About to leave for Iwakuni, early '52


Barbara Ann Probyn-Smith, Lt. RAANC

Anzac Day, 1954


North Korean Nurse
MASH Nurse

When I was young, I went to war, the Korean War, and from that brutal war with its sadness and laughter, I remember so many of you and the times we shared there -- and I shall continue to remember you all the days of my life.

A little snowy haired girl from Southport, Qld., I'd always wanted to be an Army Nurse. My altruism, however, was a bit sus. as I had seen the American war movie with Claudette Colbert and Veronica Lake as US Army Nurses soothing, and smoothing, the brows of some great looking chaps.

I did my 4 year course -- Nursing Training -- at the Brisbane General Hospital, and when the Korean War started I did extra training in intensive surgical care, OP, Theatre Work, and advanced Casualty and Aid care. I did Tropical Med. training at our affiliated Cairns Base Hosp. (This stood me in good stead when later I served in Malaya at that war.)

In 1951 I joined the ARA, RAANC (Royal Australian Army Nursing Corps), and in 1952 and 1953 served in Japan and Korea at our various Me. Hosps. and Units during the Korean War. And I nursed a lot of you fellers.

In Kure, Japan, early 1952

We had in Japan and Korea a large and busy Commonwealth Mil. Gen. Hosp., at Kure, Japan; a CDS at Ebisu - Tokyo, Japan; a CCS, the Z Unit - a Casualty Clearing Station for early treatment and evacuation to Japan - which we shared with the RAAF. This Hosp. was in Seoul, Korea.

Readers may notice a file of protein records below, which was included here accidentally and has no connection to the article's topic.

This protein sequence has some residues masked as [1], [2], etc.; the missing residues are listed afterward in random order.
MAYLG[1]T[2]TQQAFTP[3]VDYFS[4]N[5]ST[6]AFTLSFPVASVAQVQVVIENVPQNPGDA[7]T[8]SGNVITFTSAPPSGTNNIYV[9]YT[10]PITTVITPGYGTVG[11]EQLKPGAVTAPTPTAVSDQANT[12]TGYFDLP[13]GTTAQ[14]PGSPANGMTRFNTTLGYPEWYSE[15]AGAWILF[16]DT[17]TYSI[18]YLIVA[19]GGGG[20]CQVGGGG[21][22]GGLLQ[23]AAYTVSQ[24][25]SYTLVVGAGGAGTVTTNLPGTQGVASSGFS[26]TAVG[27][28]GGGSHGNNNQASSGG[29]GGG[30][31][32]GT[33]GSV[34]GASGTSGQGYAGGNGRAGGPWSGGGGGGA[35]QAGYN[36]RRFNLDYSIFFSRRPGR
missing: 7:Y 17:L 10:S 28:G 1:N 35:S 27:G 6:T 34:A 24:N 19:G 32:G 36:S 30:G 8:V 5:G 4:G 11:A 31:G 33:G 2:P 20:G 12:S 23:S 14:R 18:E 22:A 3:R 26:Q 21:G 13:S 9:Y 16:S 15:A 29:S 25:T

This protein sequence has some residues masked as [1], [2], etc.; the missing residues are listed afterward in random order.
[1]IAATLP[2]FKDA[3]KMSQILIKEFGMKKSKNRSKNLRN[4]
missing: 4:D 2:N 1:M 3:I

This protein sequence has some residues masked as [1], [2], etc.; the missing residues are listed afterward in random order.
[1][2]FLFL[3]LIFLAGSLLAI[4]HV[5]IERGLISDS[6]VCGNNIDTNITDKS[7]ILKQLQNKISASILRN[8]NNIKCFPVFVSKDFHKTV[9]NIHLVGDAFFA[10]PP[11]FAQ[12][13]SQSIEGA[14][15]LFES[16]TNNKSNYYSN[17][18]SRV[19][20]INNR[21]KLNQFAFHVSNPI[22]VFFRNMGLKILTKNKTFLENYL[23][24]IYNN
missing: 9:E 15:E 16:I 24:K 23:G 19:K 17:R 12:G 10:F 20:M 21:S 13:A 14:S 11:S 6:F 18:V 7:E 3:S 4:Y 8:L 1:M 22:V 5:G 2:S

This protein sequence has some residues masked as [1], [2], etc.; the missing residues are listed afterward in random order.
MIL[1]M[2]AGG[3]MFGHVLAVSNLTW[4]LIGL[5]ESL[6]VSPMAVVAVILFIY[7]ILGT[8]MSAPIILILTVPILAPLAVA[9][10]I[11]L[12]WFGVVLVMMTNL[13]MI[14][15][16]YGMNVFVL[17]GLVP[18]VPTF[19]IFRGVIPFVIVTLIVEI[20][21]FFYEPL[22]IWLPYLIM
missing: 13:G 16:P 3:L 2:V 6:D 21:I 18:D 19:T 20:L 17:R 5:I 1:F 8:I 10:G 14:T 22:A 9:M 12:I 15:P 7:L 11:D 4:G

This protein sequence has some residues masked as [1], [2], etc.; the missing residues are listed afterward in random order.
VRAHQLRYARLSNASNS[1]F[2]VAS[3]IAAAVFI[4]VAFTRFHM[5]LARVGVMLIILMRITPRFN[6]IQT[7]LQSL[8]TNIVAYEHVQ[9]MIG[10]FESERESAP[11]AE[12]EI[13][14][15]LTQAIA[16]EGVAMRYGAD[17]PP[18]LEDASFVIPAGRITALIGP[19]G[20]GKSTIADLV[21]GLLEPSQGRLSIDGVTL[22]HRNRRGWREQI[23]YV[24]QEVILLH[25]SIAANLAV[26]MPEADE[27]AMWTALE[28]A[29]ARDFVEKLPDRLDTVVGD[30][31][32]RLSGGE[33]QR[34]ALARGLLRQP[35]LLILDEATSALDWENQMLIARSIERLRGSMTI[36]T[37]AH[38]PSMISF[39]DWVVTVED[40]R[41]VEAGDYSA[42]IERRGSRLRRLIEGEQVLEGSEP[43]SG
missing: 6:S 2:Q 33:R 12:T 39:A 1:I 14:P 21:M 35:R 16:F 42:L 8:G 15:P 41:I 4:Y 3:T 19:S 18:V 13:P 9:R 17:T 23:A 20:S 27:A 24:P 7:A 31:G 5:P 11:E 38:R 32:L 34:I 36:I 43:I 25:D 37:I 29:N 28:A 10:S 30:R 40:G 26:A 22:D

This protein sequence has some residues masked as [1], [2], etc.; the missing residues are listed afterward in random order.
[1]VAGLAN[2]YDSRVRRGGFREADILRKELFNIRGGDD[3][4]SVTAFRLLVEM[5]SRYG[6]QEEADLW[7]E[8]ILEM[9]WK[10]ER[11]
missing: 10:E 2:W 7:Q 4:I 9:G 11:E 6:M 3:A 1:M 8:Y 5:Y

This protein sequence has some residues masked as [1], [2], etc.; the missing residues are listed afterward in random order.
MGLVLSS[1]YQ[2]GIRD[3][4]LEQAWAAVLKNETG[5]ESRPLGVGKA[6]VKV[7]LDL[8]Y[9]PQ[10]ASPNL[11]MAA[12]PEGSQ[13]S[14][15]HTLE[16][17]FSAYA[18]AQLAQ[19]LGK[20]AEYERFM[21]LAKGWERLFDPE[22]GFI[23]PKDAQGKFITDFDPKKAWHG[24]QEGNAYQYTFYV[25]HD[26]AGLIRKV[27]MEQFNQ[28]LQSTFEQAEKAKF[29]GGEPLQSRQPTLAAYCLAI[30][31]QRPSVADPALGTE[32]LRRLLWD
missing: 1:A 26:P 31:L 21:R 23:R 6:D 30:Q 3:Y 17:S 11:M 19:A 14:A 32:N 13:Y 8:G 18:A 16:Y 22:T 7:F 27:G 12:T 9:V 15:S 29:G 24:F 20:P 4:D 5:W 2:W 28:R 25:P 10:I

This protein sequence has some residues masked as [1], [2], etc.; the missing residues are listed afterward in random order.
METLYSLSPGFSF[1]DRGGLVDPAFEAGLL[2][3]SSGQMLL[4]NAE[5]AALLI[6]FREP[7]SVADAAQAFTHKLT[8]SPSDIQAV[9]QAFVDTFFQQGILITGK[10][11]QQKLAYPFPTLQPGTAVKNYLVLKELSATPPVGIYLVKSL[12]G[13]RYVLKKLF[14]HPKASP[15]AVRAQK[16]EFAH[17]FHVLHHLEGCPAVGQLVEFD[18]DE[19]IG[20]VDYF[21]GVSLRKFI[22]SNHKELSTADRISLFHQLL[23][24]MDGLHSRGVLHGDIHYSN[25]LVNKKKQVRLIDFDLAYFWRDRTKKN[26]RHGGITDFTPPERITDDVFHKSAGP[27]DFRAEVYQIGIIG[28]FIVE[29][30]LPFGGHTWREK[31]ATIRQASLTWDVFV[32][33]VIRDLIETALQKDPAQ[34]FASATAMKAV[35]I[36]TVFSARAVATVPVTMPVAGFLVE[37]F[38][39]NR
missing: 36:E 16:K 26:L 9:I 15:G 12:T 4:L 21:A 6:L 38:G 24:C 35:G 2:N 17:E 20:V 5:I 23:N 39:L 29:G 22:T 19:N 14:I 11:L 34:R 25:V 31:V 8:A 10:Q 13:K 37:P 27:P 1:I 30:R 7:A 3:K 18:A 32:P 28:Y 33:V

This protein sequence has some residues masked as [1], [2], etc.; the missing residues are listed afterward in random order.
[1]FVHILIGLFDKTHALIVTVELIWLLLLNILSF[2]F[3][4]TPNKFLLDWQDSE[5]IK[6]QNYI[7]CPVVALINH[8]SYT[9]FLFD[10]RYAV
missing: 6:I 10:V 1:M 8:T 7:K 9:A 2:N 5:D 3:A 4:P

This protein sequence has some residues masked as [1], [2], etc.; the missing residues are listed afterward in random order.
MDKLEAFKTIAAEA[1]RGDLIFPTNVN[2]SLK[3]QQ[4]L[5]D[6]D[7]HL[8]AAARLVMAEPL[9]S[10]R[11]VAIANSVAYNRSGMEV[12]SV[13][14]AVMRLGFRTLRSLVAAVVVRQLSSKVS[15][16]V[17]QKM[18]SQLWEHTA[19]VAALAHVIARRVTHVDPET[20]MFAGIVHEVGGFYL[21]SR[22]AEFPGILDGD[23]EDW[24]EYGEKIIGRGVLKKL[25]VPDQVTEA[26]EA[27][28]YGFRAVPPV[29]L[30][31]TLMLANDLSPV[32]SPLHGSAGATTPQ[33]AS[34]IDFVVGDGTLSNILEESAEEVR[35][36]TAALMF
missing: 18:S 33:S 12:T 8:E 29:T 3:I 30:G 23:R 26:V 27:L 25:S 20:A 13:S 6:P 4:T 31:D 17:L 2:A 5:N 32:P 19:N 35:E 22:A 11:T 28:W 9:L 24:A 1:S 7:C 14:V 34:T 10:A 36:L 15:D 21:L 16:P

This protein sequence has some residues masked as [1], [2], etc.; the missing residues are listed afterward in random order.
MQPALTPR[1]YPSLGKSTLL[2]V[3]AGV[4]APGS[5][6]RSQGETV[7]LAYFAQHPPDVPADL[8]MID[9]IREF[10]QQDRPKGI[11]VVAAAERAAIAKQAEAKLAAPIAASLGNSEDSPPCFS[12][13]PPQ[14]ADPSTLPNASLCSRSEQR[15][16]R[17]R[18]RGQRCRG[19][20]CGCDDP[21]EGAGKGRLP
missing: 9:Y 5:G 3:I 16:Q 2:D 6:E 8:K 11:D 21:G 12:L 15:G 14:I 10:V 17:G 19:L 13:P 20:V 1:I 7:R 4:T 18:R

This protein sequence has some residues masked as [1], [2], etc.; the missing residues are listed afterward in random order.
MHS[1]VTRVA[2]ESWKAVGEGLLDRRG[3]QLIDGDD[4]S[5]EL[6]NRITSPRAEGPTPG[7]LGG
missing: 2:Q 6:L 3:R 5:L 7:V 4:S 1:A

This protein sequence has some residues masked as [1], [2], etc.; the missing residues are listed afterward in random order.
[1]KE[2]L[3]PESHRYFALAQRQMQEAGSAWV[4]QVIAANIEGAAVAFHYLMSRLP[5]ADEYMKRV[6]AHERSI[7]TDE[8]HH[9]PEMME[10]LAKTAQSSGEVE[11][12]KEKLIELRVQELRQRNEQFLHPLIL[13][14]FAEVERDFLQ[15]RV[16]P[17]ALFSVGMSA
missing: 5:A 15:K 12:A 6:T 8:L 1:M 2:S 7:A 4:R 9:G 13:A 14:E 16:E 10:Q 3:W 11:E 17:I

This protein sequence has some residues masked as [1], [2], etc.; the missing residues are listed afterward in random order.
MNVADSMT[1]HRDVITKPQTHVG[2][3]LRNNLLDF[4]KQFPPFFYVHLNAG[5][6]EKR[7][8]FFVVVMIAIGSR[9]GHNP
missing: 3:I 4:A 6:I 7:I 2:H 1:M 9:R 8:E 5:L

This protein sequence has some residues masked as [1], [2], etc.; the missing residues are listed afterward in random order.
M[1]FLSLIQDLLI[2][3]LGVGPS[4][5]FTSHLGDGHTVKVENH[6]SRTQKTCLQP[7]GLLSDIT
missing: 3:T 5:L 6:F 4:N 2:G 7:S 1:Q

Also in Korea was the 25 FDS, a Canadian raised First Field Dressing Station (like a US MASH) - where we worked. We also worked in Med. Evac. on the Ambulances and Trains.

In Japan, I also worked at the huge US Mil Gen Hosp. 'Tokyo Army' next to Gen. MacArthur's old GHQ. I worked in the US and UN section there, in paraplegic surgical wards - a lot of badly wounded airmen and other Mil. personnel from all Forces were there. And I worked in the Intensive Care wards for the grossly wounded - mainly patients with massive head and chest wounds, and those with multiple amputations.

And we worked with Medical people from many countries, sometimes little common language between us, but we managed very well.

We nursed and took care of Commonwealth and UN sick and wounded from all Services, from all Mil. Forces, even some POWs.

British Commonwealth Military General Hospital2

After 48 hours continuous duty

Often we would tire to exhaustion point. Some terrible times we had, emotional, frustrated and angry when our patients would die. But there were always other times, wonderful times, full of fun and laughter - and care.

Yes, I well remember you all - the brave civilians, those very special men, women and the children and babes of that war-torn country, and the truly great and very special men and women of the Military Forces from all Nations -

Our Treasure ! - All the months of treatment we did with great success !


Barbara Ann Probyn-Smith (Babs)

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